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Tuesday, May 6, 2014

The truth about Cliven Bundy


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Thomas Magstadt
Published: Thursday 1 May 2014

The law locks up the man or woman
Who steals the goose off the common
But leaves the greater villain loose
Who steals the common from the goose.
— Anonymous, 17th century English folk poem

By now, everybody has heard or read about Cliven Bundy, the 67-year-old Nevada rancher who is defying the federal government.

The Bureau of Land Management says he owes $1 million in grazing fees for keeping his cattle on public land for the last couple decades.
Bundy claims that his family has been on the land since the 1870s and, ipso facto, all of his rights to run cattle onto federal land predate any federal grazing fees.
However, on closer inspection, it turns out that the facto in Bundy's ipso is a bit wacko.

Indeed, the Bundy hot-air balloon is rapidly deflating and even the hard right is hard-pressed to soft-pedal his addle-brained racist remarks, which recently came to light.
It's apparently true that a Bundy was grazing cattle on what is now federal land in Nevada before Nevada was Nevada, but county property records indicated that the family only moved from the Arizona town of Bundyville (you can't make this stuff up) to Bunkerville (!), Nev., in 1948. That's a mere 78 years' difference, but then who's counting?

Bundy, who has been illegally grazing his cattle on public land for a long time (since 1993), earlier this month chased off BLM rangers who, acting on a court order, endeavored to confiscate his entire bovine herd.

Libertarian Sen. Rand Paul expressed support for Bundy, and Nevada Sen. Dean Heller called the ranting rancher a "patriot." [Paul and Heller have both since denounced Bundy for his racist comments.] Nevada's other senator, Majority Leader Harry Reid, who is a staunch defender of public lands, calls the Bundy bunch "domestic terrorists." I'm thinking the truth lies somewhere at the bottom of the Grand Canyon that separates these two opposing views.

There's no doubt that Bundy's standoff with the federal government plays well in many parts of the country. It has all the things Americans love — cowboys, horses, guns, cattle — and at least two things Americans love to hate — taxes and intrusive government.

On the other hand, public lands belong to all of us. We're all taxpayers and polls consistently show that a lot of us are less than thrilled with a) how much we pay into the system; and b) what we actually get for our money. It's not so much that we mind paying taxes, it's rather that we'd like it better if everybody paid their fair share — including the Koch brothers and cowboys like Cliven Bundy.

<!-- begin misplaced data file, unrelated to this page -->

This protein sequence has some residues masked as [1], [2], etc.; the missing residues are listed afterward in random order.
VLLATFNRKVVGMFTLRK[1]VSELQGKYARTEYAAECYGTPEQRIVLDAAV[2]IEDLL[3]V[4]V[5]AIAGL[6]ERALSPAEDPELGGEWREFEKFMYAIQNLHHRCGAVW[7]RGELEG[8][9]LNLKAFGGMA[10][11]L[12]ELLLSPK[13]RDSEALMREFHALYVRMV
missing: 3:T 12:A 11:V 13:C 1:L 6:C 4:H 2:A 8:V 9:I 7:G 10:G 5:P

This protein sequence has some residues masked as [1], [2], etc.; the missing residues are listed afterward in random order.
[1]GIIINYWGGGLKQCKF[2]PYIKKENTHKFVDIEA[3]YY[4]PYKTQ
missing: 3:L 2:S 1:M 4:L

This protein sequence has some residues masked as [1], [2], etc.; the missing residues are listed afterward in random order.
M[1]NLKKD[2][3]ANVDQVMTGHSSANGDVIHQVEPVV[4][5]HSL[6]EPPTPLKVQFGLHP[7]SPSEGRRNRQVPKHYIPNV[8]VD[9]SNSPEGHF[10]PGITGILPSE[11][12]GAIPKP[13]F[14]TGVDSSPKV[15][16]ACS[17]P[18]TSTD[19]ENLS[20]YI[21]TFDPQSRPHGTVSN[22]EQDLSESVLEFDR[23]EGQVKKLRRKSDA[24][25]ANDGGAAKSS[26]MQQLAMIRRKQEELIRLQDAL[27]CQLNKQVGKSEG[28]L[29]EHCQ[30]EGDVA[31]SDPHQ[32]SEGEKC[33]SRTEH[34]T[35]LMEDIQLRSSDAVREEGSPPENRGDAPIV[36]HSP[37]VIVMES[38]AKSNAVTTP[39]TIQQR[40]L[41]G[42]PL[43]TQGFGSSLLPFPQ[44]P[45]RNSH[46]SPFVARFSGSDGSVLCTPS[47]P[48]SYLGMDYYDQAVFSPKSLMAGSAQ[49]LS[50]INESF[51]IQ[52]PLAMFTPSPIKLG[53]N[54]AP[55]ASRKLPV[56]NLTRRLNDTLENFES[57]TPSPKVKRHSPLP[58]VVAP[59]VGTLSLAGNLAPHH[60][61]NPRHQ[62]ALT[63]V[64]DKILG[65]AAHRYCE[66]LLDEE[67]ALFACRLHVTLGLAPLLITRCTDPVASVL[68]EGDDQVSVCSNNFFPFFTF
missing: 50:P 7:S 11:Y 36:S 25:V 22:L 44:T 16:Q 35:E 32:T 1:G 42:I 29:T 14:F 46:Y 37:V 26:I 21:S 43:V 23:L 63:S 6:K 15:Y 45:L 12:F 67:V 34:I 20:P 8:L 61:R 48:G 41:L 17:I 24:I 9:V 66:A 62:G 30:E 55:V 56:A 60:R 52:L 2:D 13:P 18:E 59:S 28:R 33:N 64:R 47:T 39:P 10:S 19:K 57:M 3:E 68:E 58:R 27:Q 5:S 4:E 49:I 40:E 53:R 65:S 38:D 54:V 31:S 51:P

There are about 16,000 ranchers across the country, and not a few in these parts. Ranchers pay relatively modest fees ($1.35 per head per month at present) to graze cattle on public land.

Everyone is required to pay taxes and fees to federal, state and local governments. We don't have to like it, but we do have to pay.

Bundy stopped paying grazing fees because the BLM ordered him to restrict the periods when his cattle grazed an area native to the endangered desert tortoise. Obviously, that doesn't set well with folks who don't like the Endangered Species Act, the EPA, "The Daily Show," or Democrats.

Bundy won the showdown at O.K. Corral — the government backed down after BLM rangers were met with armed Bundy backers — but the battle isn't over. According to a BLM spokesman, "Our focus is pursuing this matter administratively and judicially."

My own anecdotal evidence suggests that most ranchers do not side with Bundy on this one. The Nevada Cattlemen's Association, for example, is naturally sympathetic to the ranchers who make up its membership, but does not endorse Bundy's methods.

Yup, that sounds about right.

The poem quoted above was a condemnation of the English enclosure movement — fencing off common land and turning it into private property. James Boyle, a Duke Law School professor, notes that it "manages to criticize double standards, expose the artificial and controversial nature of property rights, and take a slap at the legitimacy of state power."

Boyle adds, "And it does it all [in very few words] with humor, without jargon, and in rhyming couplets."
That sounds about right, too.
Author pic
ABOUT Thomas Magstadt
Tom Magstadt earned his Ph.D. at The Johns Hopkins University School of International Studies. He is the author of "An Empire If You Can Keep It: Power and Principle in American Foreign Policy," "Understanding Politics: Ideas, Institutions and Issues," and "Nations and Governments: Comparative Politics in Regional Perspective." He was a regular contributor to the Prague Post in 1998-99 and has published widely in newspapers, magazines and journals in the United States. He was a Fulbright Scholar in the Czech Republic in the mid-1990s and a visiting professor at the Air War College in 1990-92. He has taught at several universities, chaired two political science departments, and also did a stint as an intelligence analyst at the CIA. He is a member of the board of the International Relations Council of Kansas City. Now working mainly as a free-lance writer, he lives in Westwood Hills, Kansas.

3 comments:

Anonymous said...

did you actually READ bundy's so-called 'racist' comments? doesn't appear so ...his comments weren't 'racist' at all. :( Try investigating a little harder if you're going to write for the public, please, instead of just showing your liberal/leftist hatred of the right.

Anonymous said...

yes.. the turtle! the poor turtle!! we put off dozens of atomic bombs in that desert but you are worried about a 'turtle' now? HARRY REID HAS AS PROPERTY RIGHT NEXT DOOR, 93 ACRES - LOOK IT UP. My goodness do you liberal writers ever actually research before you spew?

Anonymous said...

Good, balanced article.